01/08/2020 Members of the H0LiCOW team led by ORIGINS Scientist Sherry Suyu at the Max Planck Institute for Astrophysics and the Technical University of Munich used a number of telescopes and a technique that is completely independent of any previous method to measure the universe's expansion rate, a value called the Hubble constant. The researchers' result further strengthens a troubling discrepancy between the expansion rate calculated from measurements of the local universe and the rate as predicted from background radiation in the early universe. The new study adds evidence to the…

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10/14/2019 ESO astronomer and ORIGINS Scientist Dr. Leonardo Testi together with Patrick Hennebelle from CEA Paris-Saclay in France, Ralf Klessen from the University of Heidelberg in Germany, and Sergio Molinari from the Istituto Nazionale di Astrofisica in Rome, Italy, were awarded with up to €12.6 million by the European Research Council (ERC) for the project "ECOGAL – Understanding our Galactic ecosystem: From the disk of the Milky Way to the formation sites of stars and planets". This project is one of only 37 synergy grants to be funded by the ERC in 2019 and the only one in the…

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09/16/2019 Because of their extremely small mass, neutrinos play a key role in cosmology and particle physics. After evaluation of the first measurement results in the Karlsruhe Tritium Neutrino Experiment (KATRIN), it is now clear: The previously unknown mass of the neutrinos must be less than 1 electron volt. This result is more accurate than previous measurements and raises hopes of discovering new neutrino properties.

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09/05/2019 In the quest to prove that matter can be produced without antimatter, the GERDA experiment at the Gran Sasso Underground Laboratory is looking for signs of neutrinoless double beta decay. The experiment has the greatest sensitivity worldwide for detecting the decay in question. To further improve the chances of success, a follow-up project, LEGEND, uses an even more refined decay experiment.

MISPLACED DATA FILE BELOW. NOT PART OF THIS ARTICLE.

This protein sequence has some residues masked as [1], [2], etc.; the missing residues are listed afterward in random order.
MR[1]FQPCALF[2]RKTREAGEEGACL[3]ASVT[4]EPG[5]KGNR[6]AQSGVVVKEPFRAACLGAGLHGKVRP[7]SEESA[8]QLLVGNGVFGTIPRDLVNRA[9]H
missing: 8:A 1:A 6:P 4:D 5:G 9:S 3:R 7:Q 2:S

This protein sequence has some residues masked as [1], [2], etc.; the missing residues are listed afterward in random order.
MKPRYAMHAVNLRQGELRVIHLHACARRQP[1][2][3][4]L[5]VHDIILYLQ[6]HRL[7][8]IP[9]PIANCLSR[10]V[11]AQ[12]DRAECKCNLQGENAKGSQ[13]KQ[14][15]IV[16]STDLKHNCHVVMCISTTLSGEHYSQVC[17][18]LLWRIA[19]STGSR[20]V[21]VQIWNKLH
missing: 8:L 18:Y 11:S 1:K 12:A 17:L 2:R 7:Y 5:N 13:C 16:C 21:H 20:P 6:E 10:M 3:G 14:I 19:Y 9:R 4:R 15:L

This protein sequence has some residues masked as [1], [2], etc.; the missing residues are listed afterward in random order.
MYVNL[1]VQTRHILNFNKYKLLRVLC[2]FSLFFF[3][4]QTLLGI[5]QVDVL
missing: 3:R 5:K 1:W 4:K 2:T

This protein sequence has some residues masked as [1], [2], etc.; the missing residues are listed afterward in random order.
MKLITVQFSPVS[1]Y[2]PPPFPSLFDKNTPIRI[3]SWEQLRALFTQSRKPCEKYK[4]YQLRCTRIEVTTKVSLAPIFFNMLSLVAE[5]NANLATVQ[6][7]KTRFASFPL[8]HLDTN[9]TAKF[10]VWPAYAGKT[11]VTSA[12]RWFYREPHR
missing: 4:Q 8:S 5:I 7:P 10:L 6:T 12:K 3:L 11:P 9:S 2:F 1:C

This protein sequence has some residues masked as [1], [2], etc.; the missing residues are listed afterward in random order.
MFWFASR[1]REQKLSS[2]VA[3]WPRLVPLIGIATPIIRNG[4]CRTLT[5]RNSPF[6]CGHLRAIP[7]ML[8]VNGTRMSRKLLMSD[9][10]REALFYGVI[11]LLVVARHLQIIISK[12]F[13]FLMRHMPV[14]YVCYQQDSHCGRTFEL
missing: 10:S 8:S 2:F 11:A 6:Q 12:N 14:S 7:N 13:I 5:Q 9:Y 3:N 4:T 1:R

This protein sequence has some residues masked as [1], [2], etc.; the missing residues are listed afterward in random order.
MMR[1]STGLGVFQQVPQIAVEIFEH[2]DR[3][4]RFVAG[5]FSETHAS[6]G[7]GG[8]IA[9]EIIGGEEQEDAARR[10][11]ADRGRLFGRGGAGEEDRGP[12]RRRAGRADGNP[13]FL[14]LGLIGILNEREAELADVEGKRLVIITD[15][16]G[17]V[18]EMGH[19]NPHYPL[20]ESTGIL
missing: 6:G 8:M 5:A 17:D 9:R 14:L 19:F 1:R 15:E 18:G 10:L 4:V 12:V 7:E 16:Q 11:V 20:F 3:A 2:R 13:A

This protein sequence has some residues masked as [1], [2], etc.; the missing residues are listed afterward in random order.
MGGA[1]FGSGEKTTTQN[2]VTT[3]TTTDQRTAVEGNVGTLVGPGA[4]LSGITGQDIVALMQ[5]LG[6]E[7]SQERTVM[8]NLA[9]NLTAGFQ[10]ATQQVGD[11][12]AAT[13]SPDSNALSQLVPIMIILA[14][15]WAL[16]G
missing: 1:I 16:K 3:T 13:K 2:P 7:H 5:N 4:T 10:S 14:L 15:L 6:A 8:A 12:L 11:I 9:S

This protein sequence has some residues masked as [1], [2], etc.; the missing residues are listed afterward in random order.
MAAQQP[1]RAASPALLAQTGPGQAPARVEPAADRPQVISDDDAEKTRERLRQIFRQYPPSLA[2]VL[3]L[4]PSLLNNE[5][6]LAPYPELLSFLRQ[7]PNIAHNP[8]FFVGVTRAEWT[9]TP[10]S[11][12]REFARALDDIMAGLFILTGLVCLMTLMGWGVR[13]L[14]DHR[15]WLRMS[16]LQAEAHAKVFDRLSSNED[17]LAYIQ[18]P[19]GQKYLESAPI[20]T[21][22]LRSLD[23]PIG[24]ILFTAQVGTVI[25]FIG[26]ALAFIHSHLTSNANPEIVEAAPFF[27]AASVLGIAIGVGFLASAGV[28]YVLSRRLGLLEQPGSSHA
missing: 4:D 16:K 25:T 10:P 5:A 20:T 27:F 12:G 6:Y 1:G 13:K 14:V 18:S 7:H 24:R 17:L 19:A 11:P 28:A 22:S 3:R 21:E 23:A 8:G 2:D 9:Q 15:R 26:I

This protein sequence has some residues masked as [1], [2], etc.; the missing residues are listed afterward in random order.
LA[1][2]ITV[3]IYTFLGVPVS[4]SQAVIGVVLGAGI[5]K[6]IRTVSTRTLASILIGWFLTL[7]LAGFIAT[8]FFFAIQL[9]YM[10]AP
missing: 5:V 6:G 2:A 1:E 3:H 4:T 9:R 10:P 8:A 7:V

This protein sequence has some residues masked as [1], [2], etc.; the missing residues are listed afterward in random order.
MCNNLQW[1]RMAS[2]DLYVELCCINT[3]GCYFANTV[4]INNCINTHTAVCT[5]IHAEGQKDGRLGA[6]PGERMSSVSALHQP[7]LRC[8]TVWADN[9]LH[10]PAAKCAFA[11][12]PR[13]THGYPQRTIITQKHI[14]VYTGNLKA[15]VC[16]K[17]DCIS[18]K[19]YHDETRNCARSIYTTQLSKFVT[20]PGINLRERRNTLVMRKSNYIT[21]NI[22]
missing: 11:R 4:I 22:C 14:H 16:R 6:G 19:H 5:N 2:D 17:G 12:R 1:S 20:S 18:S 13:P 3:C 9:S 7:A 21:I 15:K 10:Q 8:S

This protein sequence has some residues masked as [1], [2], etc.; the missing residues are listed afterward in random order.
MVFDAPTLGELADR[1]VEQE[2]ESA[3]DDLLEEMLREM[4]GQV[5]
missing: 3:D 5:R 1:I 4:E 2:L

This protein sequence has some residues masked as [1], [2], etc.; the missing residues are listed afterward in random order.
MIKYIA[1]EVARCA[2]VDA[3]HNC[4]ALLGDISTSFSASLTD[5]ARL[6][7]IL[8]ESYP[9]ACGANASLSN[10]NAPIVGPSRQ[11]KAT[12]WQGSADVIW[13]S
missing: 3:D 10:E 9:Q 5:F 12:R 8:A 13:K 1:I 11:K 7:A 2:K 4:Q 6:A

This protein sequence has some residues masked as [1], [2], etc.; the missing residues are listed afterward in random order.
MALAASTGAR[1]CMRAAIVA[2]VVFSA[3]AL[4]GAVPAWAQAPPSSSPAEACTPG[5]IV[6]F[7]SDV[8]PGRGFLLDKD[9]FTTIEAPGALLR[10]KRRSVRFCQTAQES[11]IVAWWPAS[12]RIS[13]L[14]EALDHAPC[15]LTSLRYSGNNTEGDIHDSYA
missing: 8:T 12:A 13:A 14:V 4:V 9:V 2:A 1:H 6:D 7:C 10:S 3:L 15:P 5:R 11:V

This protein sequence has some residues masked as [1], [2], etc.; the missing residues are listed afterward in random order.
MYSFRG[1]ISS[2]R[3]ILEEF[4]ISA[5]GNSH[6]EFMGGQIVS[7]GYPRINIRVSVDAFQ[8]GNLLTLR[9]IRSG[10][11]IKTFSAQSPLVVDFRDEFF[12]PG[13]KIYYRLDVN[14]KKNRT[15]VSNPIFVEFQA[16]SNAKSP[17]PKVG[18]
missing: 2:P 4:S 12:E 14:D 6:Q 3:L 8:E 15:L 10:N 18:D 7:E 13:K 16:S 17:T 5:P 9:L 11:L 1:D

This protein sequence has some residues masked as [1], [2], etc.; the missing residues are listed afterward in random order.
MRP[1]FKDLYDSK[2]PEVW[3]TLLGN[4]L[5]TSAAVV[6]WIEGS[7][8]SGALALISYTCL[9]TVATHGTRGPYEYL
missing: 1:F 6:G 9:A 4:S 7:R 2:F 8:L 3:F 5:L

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08/22/2019 It is among the most spectacular events in the universe: a merger of neutron stars. An international team of researchers with strong representation from the Technical University of Munich (TUM) has completed the first laboratory measurements of thermal electromagnetic radiation arising in such collisions. The resulting data enabled them to calculate the prevailing temperature when such stars merge.

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04/29/2019 The Helmholtz Excellence Network “Munich Center for Plasma Astrophysics” headed by Professor Frank Jenko from the Max Planck Institute for Plasma Physics (IPP) and Principal Investigator of the Excellence Cluster Origins will commence its work on 1 May. The Center is being funded with around a million euros by the Helmholtz Association of German Research Centres. The main objective will be to contribute to the excellence cluster ORIGINS through studies relating to plasma astrophysics.

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03/25/2019 The Belle II detector got off to a successful start in Japan. Since March 25, 2019, the instrument has been measuring the first particle collisions, which are generated in the modernized SuperKEKB accelerator. The new duo produces more than 50 times the number of collisions compared to its predecessor. The huge increase in evaluable data means that there is not a greater chance of finding out why there is an imbalance between matter and anti-matter in the Universe.

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02/28/2019 Was geschah nach dem Urknall? Wie entstehen Sterne und Galaxien? Welche Rolle spielt dabei die Dunkle Materie? Um zu verstehen, wie sich unser Universum entwickelt, haben Wissenschaftler mit Hilfe des Hochleistungsrechners SuperMUC aufwendige und spektakuläre Simulationen erstellt. In Zusammenarbeit mit dem Münchner Exzellenzcluster Universe und dessen Nachfolger Origins, in denen verschiedene wissenschaftliche Institutionen zusammengeschlossen sind, ist daraus nun eine neue Fulldome-Show entstanden, die künftig regelmäßig im Planetarium des Deutschen Museums gezeigt wird.…

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